05 July 2011

trembling banner of perfumed bells

This spring, I planted some lily bulbs.

They were supposed to be martagon lilies, also known as Turk's cap lilies. The species, Lilium martagon, is native everywhere from Portugal to the Causcasus, more or less. Martagon lilies typically range in height from 4 to 6 feet, and in colour from white to deep purple. They've been in cultivation since at least the late 16th C (1596 is the date commonly given but on what authority I do not yet know), and obviously existed in the wild before that.  I am almost certain I have seen them in late mediaeval or Renaissance paintings, though just at the moment all I'm finding are images of what are clearly Madonna lilies (Lilium candidum).

The flowers of the martagon lily are not large, but there can be as many as 50 on one stem of a mature plant, and the plants themselves are long-lived -- up to 80 years in some cases.

I have been thinking for years that I should plant some. The bulbs can be hard to find and more expensive than the more common Oriental and trumpet lilies, but they're worth searching out. Martagons bloom in June, when most of the riot of spring is over, they do well in woodland gardens like mine, and anyway, who can resist a 6-foot purple lily?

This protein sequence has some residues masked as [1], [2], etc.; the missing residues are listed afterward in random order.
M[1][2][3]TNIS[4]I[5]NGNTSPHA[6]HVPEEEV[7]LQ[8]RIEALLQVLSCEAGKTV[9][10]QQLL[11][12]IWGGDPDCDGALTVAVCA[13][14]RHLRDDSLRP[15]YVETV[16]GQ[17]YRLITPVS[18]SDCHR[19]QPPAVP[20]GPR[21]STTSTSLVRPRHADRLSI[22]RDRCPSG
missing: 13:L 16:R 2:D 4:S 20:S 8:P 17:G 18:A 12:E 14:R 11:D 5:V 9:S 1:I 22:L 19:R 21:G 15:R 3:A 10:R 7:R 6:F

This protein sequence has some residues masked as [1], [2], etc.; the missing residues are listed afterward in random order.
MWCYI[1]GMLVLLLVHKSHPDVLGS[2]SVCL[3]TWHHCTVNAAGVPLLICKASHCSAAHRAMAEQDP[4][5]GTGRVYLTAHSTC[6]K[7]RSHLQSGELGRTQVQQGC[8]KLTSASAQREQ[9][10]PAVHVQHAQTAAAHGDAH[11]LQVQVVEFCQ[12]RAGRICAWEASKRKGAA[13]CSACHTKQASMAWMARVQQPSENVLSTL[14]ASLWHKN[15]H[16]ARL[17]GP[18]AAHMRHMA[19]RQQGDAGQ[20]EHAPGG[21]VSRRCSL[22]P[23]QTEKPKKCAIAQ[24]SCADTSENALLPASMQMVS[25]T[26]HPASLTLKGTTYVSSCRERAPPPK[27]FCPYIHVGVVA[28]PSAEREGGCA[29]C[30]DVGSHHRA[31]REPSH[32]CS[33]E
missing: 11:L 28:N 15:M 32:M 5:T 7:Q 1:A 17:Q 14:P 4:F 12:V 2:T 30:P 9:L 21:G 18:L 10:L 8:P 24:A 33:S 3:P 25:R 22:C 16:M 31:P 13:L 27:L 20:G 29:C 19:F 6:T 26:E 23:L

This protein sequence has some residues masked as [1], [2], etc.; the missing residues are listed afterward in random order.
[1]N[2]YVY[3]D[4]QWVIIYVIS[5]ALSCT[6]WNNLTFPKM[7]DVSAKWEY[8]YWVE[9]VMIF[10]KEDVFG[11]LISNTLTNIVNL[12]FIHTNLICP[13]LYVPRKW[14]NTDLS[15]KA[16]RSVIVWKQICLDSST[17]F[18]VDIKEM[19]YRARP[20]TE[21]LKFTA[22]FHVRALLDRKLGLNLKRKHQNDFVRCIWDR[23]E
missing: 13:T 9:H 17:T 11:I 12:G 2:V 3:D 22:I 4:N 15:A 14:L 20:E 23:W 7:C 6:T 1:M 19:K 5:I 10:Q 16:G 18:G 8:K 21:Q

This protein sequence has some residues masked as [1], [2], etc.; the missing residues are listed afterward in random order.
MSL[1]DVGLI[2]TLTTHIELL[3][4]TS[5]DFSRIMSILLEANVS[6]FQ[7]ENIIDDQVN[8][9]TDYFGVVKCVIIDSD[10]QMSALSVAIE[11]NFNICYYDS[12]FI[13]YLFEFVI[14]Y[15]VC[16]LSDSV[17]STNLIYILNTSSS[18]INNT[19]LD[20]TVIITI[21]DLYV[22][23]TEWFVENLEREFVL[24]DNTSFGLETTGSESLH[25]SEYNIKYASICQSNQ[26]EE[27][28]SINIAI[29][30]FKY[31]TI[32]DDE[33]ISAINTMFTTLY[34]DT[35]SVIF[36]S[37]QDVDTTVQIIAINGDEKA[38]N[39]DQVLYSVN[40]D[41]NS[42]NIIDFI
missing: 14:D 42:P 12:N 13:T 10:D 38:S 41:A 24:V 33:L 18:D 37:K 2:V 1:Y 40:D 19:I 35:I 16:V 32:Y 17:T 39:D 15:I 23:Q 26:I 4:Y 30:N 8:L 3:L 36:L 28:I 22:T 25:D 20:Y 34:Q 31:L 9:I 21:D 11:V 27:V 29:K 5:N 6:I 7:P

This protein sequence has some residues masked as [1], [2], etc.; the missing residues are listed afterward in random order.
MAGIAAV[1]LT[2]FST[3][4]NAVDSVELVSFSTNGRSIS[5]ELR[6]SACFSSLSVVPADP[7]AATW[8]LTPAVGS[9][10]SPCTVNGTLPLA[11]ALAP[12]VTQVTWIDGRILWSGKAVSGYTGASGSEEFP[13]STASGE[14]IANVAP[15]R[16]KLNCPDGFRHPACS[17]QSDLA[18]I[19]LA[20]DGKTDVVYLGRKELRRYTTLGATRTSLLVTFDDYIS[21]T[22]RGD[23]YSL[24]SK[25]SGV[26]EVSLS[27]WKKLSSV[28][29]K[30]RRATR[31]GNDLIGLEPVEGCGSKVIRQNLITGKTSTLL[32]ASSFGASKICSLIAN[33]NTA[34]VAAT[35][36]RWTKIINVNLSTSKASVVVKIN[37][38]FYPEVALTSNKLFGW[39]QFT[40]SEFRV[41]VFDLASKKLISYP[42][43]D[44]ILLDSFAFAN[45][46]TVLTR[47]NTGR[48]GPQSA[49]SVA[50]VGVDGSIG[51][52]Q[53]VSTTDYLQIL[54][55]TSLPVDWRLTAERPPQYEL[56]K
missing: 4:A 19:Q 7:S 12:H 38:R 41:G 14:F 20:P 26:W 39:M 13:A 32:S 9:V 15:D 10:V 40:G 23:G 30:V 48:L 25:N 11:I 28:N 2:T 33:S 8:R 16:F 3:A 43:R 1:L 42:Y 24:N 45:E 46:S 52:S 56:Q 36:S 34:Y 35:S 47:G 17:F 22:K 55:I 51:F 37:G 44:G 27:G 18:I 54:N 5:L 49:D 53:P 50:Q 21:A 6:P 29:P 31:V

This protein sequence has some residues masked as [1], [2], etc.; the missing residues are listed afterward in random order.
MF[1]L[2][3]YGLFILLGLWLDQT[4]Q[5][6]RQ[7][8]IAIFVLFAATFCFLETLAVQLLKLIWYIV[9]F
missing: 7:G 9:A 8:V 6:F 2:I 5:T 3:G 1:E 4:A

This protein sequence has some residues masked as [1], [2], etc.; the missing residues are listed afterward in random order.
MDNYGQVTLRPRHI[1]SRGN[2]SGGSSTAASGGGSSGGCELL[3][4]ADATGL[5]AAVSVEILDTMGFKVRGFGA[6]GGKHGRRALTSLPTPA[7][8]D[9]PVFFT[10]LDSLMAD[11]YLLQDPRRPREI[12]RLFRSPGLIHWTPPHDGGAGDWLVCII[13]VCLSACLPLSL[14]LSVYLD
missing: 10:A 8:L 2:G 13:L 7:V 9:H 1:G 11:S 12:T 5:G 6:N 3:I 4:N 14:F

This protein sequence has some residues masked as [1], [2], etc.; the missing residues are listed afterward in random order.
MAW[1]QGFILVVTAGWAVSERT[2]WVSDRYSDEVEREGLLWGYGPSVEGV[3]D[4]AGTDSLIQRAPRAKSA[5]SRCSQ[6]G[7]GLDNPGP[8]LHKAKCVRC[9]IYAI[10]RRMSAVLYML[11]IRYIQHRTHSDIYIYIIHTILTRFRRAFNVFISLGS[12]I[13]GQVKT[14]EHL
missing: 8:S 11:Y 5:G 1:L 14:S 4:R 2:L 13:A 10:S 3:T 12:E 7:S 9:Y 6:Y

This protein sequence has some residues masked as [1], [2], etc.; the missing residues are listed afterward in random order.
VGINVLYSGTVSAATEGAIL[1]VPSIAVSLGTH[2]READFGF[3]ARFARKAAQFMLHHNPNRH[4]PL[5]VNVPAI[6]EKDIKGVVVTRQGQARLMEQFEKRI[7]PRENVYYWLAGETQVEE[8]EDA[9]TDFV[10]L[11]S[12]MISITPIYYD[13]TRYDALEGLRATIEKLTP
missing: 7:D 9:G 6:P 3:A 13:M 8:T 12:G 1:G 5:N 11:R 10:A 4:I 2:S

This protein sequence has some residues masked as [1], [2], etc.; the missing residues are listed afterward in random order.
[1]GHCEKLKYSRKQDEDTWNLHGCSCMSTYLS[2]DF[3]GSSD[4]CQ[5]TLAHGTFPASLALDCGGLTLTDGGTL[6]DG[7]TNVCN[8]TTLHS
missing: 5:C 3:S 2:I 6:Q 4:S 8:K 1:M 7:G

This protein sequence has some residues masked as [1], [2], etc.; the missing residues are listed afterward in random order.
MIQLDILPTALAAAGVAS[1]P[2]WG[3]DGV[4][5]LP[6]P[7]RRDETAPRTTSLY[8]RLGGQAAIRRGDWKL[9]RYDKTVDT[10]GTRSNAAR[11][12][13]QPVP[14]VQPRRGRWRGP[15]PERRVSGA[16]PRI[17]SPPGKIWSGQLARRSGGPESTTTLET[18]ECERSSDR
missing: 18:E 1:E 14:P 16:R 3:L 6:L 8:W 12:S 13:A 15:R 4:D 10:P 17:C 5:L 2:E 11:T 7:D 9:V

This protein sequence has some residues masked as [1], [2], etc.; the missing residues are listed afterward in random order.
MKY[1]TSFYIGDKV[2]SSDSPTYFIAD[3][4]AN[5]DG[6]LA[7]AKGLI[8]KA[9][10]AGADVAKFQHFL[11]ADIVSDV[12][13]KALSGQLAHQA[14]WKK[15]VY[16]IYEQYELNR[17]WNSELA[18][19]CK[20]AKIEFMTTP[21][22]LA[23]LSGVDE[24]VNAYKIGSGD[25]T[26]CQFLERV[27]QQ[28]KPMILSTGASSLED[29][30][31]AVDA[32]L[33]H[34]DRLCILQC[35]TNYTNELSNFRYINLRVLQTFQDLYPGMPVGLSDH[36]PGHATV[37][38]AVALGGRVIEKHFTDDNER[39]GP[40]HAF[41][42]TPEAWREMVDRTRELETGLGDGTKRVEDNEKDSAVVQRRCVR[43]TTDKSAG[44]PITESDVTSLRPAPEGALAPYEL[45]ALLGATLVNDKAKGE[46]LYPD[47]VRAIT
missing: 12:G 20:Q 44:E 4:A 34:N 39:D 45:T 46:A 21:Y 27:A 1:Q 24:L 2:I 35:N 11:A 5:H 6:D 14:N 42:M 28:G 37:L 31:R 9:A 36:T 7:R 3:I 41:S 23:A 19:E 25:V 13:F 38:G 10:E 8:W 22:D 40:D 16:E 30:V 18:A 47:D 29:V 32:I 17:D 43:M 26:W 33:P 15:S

Not this gardener. Bring on the 6-foot lilies, I say.

Most bulbs are planted in the autumn, but you can also plant lilies in early spring and get blooms that summer. I planted mine in the central bed of my front yard, which gets dappled sun, and which is mostly filled with hardy geraniums that will shade the bulbs (all lilies like their feet kept cool).

The bulbs shot up greenery within a week. Martagons have a reputation for being a bit sulky when moved, so I was pleased and surprised when all of them began showing buds.

They began opening the other weekend. They were not what I expected.

Not a martagon lily

This is not a martagon lily. This is the double tiger lily, Lilium lancifolium 'Flore Pleno.'

It is performing as beautifully as any gardener could wish, and therefore I feel bad about not loving it madly. But. Not 6 feet tall. Not purple. Indeed, not purple but orange. And not fragrant, either, which is often the case when selection is made for colour or form, but seems like insult piled on injury here.  'Lily' is a byword for fragrance among gardeners; that these are scentless is almost a violation of trust.  I want -- quite irrationally, I know -- to shout at them 'you're lilies!  where is your perfume?'

Bah.  I'll try again next year.  Anyone want to recommend a good lily bulb source?
Titus Munson Coan

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